Any Pearls of Wisdom regarding the following cardiac meds? - page 2
Anything that stands out in your mind about any of these? I'm all ears. Thanks. 1. Amiodarone 2. Angiomax 3. Adenosine 4. Corlopam 5. Covert 6. Dobutrex 7. Dopamine 8. ... Read More
Sep 18, '06Quote from CindyMac58never heard of this med .i'll lokk it up.We've had several children in our PICU who are on Flolan drips. Flolan is dosed in nanograms. We double and triple check the dosage. It can be either IV or given through the ventilator circuit. The most important thing to know about Flolan is to be hyper-vigilant in watching the infusion - do not let the bag run dry - it could be potentially lethal. Used in patients with pulmonary hypertension.
Sep 18, '06Quote from TiffyRNthats good to know cuz in my experience er/icu i have never seen that when i used amiodarone.My cardiac experience is 4 years out of date but I really remember hating cordarone drips (amiodarone). I've never seen such consistent damage to veins. Like every 8 hrs or less having to resite iv's. Not because they infiltrated but because they developed phlebitis, red streaks going up the length of the vein, so no resiting higher up on the same vein. Hated hated hated cordarone drips but they worked great to convert A-fib!
Sep 18, '06Quote from Angie O'Plasty, RN1. Well everyone knows amiodarone, so I guess it's obvious. The thing that I always remember is that Amio and Lido use the same IV protocol at my facility; and amio PO stays in your system for 6 months so PFT's may be good to have on smokers before putting them on it.Anything that stands out in your mind about any of these? I'm all ears. Thanks.
...I'm gonna skip to what I've had experience with.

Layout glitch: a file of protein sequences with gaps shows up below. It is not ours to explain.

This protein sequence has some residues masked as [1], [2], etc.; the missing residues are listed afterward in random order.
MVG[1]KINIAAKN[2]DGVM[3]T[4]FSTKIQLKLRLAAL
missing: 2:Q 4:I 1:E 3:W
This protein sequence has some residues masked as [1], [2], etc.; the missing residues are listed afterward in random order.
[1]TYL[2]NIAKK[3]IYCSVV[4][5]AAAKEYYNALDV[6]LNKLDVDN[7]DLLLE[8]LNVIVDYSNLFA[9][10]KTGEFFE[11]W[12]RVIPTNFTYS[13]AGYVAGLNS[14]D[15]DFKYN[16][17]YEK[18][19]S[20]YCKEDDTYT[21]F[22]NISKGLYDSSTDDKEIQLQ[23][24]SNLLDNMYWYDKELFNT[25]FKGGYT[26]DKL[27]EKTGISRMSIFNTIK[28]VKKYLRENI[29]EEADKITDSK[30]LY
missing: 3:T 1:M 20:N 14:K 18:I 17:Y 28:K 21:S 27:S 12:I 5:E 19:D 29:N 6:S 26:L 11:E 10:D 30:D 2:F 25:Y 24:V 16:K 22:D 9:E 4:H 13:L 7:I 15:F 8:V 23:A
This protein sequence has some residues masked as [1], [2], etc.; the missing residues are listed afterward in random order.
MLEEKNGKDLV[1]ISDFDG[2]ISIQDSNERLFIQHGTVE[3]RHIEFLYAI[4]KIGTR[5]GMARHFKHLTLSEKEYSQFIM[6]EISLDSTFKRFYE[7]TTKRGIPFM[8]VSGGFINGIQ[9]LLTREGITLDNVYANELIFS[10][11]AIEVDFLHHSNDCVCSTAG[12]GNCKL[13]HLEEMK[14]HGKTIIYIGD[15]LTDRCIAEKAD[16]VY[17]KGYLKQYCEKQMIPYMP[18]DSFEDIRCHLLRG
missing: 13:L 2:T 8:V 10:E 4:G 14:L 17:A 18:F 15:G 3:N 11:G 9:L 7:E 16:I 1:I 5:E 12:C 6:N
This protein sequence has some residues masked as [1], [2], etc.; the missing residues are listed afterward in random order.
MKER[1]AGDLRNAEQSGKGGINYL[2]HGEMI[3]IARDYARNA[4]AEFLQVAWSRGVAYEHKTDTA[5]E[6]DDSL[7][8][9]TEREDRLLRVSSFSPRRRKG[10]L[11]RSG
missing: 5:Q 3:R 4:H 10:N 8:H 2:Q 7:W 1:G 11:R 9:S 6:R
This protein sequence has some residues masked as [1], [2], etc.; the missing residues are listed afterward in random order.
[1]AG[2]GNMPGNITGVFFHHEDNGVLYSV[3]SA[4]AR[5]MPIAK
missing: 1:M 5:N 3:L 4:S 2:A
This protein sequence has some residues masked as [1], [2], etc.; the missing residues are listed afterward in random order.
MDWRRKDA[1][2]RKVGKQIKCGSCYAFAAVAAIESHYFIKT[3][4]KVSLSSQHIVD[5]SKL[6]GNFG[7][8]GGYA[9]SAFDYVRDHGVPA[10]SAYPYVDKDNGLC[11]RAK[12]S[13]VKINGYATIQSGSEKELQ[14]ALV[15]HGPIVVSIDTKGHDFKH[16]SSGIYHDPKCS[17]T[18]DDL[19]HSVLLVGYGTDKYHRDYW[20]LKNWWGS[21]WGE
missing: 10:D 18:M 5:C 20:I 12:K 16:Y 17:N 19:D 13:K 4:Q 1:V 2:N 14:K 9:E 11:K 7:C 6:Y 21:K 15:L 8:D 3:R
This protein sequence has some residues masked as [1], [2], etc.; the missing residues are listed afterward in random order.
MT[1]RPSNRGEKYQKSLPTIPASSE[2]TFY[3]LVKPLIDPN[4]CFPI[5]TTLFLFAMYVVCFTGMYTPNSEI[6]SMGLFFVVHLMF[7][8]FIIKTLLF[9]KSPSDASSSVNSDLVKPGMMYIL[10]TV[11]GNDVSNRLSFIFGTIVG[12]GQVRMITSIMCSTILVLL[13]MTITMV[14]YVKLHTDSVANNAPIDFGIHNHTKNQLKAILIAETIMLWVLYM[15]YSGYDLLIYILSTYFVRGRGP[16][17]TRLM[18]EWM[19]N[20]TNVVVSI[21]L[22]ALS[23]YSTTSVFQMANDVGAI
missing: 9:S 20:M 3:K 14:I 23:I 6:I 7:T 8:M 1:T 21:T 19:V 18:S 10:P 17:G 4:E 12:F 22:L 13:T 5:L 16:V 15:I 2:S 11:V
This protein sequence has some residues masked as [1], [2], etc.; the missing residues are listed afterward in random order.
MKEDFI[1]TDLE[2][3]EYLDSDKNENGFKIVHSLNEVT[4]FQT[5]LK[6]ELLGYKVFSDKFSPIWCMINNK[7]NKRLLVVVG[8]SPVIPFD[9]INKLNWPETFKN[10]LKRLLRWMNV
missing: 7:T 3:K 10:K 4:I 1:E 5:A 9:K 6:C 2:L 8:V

3. Adenosine: I have never used it, we don't use it on the floor here unless in a code, and I'm not on the code team. So basically I remember it can work to slow the heart down but be careful 'cause it has a good tendency to just stop it too.
7. Dopamine is a booger for me lately. I saw a lot of patients stable on it when I first started to work, but the few people I've tried to titrate on it, didn't do so well. Our protocol says it can be titrated in either 1/2 mcg or one mcg at a time and I've learned that 1/2 mcg is definitely the way to go, and it may take 10-20 minutes for a side effect to be felt - so going the minimum of 10 minutes between titrations is kinda dumb if you're doing 1 mcg when you raise the dose. I really wish there was a cliff notes or "dummy's guide" to this drug to go with the protocol, 'cause it tells you what you can do, not what you should do. I keep in mind the order dopamine works on the body's receptors to remember when it's doing what you want it to do: pee, raise blood pressure, wheeze. Pee is the dopamine receptors, that's good; raise blood pressure is what we normally want when it starts working on other receptors, and wheeze/chest pain/sob is when it's gone too far and grabbing all the receptors, need to back off. It is so difficult to back off a dose and wait that 10-20 minutes to see if chest pain/wheeze goes away before declaring time to go to ICU/call the doctor! Especially if their blood pressure's yucky to begin with. I really, really don't like this drug.
8. Integrillin- I've only seen one IV site hematoma from this drug, and it was manageable 'cause it was caught quickly. I don't let people on integrillin get up and walk around; if they're lucky I get 'em a bedside commode.
12. Natrecor- not too much experience with, it seems less popular in my facility than Inocor but uses the same protocol. Since it tends to make people pee buckets, daily weights are needed to adjust the dose.
15. Reopro- Mostly same precautions as Integrillin... for bleeding as well as because the recipients of both are probably in the middle of an MI or post plasty and were in the middle of an MI. They're still high risk for both falling out unexpectedly and big problems if they do. I think reopro runs 12 hours where the integrillin runs 18 hours.
Sep 18, '06I have something to add to neneRN's good Adenosine advice. I have used it several times in the field and it is a scary medication to give. Watch the monitor immediately after administration and you will see an asystolic rhythm until the slower (hopefully) rhythm appears. In my protocols, if the patient remains asystolic then we give Aminophylline to counteract and abolish the affect of the adenosine. Yes, most patients do not like this drug.